- low T4, high T3 resin, normal free index of T4


What is the Thyroid binding globulin?

- most of thyroid hormones in blood are attached to protein called TBG
- if there is an excess or deficiency of this protein it alters the T4 or T3 measurement but doesn't affect the action of the hormone
- if the pt appears to have normal thyroid fxn but an unexplained high or low T4 or T3 it may be due to an increase or decrease of TBG
- direct measure can be doen and will explain abnormal value
- excess or low TBG are found in some families as hereditary trait, it causes no problem except falsely elevateing or lowering T4 level
- these pts are frequently misdx as being hyperthyroid or hypothyroid but have not problem


TBG levels

- major thyroid hormone transport protein
- when TBG is elevate, T3 and T4 are elevated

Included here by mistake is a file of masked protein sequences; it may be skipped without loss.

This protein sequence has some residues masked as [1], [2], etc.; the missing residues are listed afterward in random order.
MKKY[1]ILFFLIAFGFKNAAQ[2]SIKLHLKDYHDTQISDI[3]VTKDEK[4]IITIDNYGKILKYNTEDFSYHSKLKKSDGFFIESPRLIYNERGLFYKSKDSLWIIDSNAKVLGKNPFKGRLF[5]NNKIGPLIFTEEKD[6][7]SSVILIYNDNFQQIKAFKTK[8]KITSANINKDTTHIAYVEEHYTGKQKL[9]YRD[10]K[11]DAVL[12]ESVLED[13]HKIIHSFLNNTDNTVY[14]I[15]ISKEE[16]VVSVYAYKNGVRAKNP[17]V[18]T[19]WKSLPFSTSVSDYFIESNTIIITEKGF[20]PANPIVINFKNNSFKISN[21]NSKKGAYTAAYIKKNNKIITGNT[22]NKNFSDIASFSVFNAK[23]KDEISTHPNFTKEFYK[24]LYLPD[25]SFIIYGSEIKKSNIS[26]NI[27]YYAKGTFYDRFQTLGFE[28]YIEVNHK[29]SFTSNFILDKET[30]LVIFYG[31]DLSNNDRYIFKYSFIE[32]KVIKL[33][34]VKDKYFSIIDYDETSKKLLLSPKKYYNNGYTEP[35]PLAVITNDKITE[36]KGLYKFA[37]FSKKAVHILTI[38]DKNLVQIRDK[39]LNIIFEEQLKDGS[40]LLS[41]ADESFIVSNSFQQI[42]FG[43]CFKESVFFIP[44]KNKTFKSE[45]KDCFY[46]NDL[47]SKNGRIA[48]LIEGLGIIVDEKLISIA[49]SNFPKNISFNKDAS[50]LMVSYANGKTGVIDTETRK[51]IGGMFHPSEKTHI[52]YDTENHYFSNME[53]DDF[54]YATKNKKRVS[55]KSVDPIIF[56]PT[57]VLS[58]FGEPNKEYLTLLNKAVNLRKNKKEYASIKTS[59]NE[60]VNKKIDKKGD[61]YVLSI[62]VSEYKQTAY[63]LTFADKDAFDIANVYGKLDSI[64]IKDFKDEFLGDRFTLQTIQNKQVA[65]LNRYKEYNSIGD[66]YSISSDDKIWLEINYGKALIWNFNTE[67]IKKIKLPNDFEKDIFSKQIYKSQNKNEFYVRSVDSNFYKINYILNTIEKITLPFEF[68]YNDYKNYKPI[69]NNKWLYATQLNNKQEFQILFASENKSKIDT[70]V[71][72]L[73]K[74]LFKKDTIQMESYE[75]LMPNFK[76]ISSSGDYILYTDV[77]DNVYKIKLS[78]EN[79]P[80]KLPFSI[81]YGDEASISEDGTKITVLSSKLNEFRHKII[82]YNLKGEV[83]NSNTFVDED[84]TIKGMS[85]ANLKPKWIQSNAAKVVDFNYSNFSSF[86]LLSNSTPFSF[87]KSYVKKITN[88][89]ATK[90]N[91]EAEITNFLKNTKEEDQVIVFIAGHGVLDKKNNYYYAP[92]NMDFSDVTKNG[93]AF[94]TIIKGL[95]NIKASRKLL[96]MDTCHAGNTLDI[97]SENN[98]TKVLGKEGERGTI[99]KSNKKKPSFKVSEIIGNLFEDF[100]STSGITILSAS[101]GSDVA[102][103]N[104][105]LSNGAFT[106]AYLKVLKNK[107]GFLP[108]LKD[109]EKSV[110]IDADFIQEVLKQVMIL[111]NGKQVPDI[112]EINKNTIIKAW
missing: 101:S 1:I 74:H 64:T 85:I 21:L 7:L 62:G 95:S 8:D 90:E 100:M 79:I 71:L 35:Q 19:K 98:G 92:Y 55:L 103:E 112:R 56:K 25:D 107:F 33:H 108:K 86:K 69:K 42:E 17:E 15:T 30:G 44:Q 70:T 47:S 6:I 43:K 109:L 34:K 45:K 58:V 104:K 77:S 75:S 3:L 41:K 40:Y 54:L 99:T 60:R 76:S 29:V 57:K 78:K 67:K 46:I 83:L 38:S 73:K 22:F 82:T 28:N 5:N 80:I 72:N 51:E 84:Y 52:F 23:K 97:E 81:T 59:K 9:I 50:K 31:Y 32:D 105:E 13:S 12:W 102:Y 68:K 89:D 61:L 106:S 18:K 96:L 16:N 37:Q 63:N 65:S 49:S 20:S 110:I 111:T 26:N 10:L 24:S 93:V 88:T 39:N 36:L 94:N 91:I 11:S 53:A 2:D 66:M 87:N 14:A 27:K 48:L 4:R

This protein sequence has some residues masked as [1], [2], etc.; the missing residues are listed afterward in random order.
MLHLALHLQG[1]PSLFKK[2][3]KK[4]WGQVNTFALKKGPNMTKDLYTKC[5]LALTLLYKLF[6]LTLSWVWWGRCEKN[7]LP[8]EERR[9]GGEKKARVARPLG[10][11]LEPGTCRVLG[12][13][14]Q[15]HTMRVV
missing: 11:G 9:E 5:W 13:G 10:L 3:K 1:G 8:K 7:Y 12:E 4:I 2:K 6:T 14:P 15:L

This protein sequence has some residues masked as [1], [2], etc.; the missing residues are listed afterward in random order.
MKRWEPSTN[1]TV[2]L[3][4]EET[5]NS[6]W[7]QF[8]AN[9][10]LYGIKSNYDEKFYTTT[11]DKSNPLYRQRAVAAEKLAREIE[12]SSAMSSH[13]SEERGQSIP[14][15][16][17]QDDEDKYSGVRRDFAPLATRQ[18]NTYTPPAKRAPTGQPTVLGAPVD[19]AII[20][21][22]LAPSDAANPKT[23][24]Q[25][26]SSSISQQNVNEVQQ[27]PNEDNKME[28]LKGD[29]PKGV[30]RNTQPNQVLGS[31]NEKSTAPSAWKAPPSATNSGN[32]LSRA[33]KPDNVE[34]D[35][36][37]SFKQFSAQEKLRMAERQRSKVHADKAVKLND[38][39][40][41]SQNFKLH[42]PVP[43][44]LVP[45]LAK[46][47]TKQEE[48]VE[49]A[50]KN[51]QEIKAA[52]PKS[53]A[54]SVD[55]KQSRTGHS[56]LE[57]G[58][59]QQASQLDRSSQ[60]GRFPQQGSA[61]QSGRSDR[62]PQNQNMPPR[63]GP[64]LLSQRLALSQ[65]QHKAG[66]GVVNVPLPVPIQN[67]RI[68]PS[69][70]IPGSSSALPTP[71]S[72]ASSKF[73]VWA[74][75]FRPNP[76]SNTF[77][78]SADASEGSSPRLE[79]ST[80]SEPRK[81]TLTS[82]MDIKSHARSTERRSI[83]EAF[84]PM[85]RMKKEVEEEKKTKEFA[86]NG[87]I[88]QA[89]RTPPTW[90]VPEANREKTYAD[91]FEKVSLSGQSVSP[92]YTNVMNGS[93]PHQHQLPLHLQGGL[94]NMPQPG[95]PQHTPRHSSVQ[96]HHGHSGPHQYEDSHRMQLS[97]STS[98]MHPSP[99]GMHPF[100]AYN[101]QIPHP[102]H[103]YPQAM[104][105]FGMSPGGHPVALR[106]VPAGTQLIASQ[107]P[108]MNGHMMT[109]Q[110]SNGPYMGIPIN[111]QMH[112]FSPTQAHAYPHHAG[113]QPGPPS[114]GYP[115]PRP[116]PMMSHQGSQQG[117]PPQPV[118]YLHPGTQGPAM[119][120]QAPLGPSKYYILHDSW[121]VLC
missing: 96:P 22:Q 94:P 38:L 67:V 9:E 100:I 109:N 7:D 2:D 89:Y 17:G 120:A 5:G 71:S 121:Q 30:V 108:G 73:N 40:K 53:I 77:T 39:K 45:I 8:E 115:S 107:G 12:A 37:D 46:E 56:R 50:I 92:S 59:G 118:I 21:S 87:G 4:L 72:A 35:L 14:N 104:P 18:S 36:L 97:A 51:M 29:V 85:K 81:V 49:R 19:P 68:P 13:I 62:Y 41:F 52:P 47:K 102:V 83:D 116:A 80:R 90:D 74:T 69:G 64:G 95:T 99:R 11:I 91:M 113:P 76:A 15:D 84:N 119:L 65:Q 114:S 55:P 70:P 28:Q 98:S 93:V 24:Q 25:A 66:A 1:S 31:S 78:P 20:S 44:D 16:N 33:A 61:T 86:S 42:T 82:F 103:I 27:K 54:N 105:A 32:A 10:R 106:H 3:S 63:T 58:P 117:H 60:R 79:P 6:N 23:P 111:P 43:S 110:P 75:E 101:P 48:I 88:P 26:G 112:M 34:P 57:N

- affects the measurement of total T4/T3


TBG levels are increased by?

- pregnancy
- infectious hepatitis
- estrogens (OC, tamoxifen)


TBG levels are decreased by?

- protein losing conditions
- malnutrition
- major stress (steroids included)
- androgens (testosterone)
- drugs: phenytoin, propanolol
- menopause


What does the Free Thyroxine index (FTI or T7) measure?

- evaluates thyroid fxn in pts with protein abnormalities (low albumin, low or high TBG)
- calculated value, corrects for changes in protein binding, more closely approximates true hormone level


Most common thyroid autoantibodies?

- antithyroid peroxidase (TPO Ab)
- antithyroglobulin (TgAb)
- these abs work against thyroid peroxidase, an enzyme that plays a part in T4 to T3 conversion and synthesis process
- causes chronic inflammation and destruction resulting in chronic thyroiditis
- initially produces a mild hyperthyroidism: eventually leads to hypothyroid condition


Indications for testing for thyroid autoabs?

- hyperthyroid conditions: Hashimotos thyroiditis (if in hyperthyroid state), Graves disease
- hypothyroid conditions: Hashimoto's thyroiditis, myxedema


Interpretation of thyroid autoantibodies?

- nomral healthy people produce abs especially elderly women
- normal titers:


TSHR antibodies?

- immunoglobulins that stimulate or inhibit thyroid hormone release